Ryman Auditorium, Opry House Implement Security Measures

Pete Fisher, VP/GM, Grand Ole Opry. Photo: Chris Hollo

Pete Fisher, VP/GM, Grand Ole Opry. Photo: Chris Hollo

The Ryman Auditorium and Grand Ole Opry House have implemented additional security measures to ensure the safety of fans and artists. These measures include walkthrough metal detectors, handheld metal-detecting wands, and enhanced bag checks.

The Grand Ole Opry House began using the metal detectors on Thursday (Aug. 18) for its backstage tours, and the first show to implement the detectors and bag checks will be Friday at the Grand Ole Opry House. Guests will be asked to remove certain metal items from their pockets before entering the walkthrough metal detectors. Individuals who are unable to use the walkthrough detectors will have an option to be screened with a handheld metal-detecting wand.

“Using metal detectors as our screening procedure is something we have been pursuing for nearly a year and it isn’t a reaction to any direct threat to the venues or the performers,” Grand Ole Opry VP and GM Pete Fisher tells MusicRow. “Certainly we have been mindful of the events going on in the world and the unfortunate stories that have come out of Florida and elsewhere. The safety and security of our employees and customers and performers is always top priority so we are constantly evaluating the practices we need to make sure we are aligned to industry standards, but also to the emerging threats that are out there.”

Executives from Ryman Hospitality say they expect screening lines at both venues will move quickly. However, attendees are encouraged to allow extra time for screening prior to daytime tours and nighttime performances at the venues.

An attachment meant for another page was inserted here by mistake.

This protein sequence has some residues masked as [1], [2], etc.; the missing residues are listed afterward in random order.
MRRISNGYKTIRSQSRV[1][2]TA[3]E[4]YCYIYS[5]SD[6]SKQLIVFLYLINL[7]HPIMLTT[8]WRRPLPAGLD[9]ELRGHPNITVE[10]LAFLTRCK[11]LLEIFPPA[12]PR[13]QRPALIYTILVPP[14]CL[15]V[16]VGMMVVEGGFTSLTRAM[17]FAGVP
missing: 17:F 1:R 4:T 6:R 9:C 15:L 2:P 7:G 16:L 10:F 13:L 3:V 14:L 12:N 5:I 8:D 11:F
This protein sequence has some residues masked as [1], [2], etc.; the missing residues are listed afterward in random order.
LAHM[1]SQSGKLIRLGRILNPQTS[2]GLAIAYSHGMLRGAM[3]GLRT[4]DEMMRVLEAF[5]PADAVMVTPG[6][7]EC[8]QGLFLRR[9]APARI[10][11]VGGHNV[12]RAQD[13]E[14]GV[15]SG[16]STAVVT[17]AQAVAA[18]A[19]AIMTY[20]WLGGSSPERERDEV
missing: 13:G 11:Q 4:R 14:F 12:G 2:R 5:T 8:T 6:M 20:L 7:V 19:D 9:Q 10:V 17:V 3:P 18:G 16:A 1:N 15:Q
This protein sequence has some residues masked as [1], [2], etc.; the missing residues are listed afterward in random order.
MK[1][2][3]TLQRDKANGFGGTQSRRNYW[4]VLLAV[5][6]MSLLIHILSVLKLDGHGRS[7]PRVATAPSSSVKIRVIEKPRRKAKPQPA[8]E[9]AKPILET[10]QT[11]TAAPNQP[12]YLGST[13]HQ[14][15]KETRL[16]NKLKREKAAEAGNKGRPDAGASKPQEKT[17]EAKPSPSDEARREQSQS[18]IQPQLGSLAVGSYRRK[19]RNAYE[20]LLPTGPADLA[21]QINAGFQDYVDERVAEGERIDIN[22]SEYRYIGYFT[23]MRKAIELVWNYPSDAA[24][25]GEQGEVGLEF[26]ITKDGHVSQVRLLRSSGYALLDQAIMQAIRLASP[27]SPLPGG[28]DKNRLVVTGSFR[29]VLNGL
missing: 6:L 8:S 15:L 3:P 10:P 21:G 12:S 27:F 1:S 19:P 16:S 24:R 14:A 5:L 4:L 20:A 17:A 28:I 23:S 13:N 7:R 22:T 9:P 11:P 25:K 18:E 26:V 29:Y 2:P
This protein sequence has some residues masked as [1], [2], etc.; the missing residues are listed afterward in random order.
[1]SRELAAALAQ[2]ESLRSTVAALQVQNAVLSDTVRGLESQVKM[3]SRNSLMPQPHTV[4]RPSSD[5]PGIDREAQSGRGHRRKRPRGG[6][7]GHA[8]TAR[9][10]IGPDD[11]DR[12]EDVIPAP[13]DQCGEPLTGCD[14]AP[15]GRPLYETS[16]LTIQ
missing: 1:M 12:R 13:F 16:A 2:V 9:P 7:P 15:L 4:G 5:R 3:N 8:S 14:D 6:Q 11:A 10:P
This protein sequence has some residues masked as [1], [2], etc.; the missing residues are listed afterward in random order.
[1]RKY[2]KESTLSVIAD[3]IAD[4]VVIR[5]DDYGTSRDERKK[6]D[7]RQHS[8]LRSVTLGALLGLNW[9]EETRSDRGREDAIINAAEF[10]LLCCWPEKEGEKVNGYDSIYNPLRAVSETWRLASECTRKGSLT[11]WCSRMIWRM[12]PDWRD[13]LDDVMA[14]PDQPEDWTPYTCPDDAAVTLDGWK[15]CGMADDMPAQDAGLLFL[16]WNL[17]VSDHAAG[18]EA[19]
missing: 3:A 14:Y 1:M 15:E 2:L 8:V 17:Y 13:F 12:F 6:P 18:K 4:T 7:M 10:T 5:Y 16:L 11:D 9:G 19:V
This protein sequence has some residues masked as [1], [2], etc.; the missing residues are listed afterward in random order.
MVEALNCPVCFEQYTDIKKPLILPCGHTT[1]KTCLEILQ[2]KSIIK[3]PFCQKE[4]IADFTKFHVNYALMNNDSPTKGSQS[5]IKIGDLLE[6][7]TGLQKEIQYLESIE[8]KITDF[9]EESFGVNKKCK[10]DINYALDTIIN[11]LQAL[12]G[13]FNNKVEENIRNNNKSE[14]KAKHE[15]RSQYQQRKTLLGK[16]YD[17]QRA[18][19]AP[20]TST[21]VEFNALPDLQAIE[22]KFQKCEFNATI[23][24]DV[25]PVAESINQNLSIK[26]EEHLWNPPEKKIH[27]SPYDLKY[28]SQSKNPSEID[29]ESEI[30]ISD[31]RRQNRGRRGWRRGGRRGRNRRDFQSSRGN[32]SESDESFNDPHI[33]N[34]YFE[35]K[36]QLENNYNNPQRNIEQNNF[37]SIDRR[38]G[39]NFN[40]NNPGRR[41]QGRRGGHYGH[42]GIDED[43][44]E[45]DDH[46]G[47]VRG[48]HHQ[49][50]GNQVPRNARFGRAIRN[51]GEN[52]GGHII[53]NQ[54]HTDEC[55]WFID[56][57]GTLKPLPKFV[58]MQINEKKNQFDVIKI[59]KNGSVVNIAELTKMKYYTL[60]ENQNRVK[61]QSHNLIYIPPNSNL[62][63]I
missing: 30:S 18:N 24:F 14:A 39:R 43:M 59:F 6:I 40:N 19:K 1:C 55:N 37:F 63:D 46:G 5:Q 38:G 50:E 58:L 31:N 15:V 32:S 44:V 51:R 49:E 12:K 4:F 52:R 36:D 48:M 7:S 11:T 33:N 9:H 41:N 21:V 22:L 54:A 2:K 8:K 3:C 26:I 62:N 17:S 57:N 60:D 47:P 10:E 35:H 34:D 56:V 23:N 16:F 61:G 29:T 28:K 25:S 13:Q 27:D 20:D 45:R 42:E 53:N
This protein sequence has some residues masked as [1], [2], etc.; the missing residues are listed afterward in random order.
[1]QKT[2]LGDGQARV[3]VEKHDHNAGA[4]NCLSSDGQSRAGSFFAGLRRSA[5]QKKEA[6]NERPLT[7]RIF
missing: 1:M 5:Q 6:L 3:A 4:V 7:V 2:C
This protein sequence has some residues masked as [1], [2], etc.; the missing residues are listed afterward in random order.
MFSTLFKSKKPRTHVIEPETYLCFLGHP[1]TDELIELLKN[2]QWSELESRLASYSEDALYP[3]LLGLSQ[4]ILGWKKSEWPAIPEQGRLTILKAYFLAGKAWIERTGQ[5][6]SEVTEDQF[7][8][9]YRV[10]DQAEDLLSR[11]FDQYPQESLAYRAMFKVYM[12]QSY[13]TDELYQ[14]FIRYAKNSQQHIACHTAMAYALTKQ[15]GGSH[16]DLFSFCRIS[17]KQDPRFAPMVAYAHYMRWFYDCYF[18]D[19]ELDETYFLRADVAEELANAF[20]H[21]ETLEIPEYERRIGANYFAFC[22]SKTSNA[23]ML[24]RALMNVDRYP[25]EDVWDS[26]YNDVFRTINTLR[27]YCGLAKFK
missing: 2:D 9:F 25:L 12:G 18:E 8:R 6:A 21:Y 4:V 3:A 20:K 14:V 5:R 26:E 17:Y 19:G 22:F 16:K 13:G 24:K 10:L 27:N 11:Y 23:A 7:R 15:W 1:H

Additionally, performers and backstage guests and personnel will be subject to screening when they enter the venue prior to an event. Those who enter backstage will need to show an ID when their name is checked against the list of who is admitted backstage. Everyone will also be credentialed for visual identification.

The new procedures at the Grand Ole Opry House and Ryman Auditorium are similar to standards at larger venues, arenas and stadiums across the country.

“We fully expect this will become standard practice among all entertainment venues,” says Fisher. “We are not introducing any screening measures here that people are not used to when they go to a stadium, arena, or an airport.”

Fisher and Ryman Hospitality executives stress that the security changes will allow guests and artists a safe, enjoyable concert experience, with the intimate artist and fan interactions that country music has historically been known for.

“One of the important qualities of the Grand Ole Opry is accessibility. Country artists have always prided themselves on being accessible and the Grand Ole Opry likes to showcase that accessibility with the unique backstage environment we offer and we don’t want to take that away. We are just putting in prudent measures to make sure everyone is safe and secure and everyone can enjoy that accessibility once they are in the building, as they have for years.”

Grand Ole Opry. Photo courtesy of Grand Ole Opry and Bieber PR

Grand Ole Opry. Photo courtesy of Grand Ole Opry and Bieber PR

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About the Author

Jessica Nicholson serves as the Managing Editor for MusicRow magazine. Her previous music journalism experience includes work with Country Weekly magazine and Contemporary Christian Music (CCM) magazine. She holds a BBA degree in Music Business and Marketing from Belmont University. She welcomes your feedback at [email protected]

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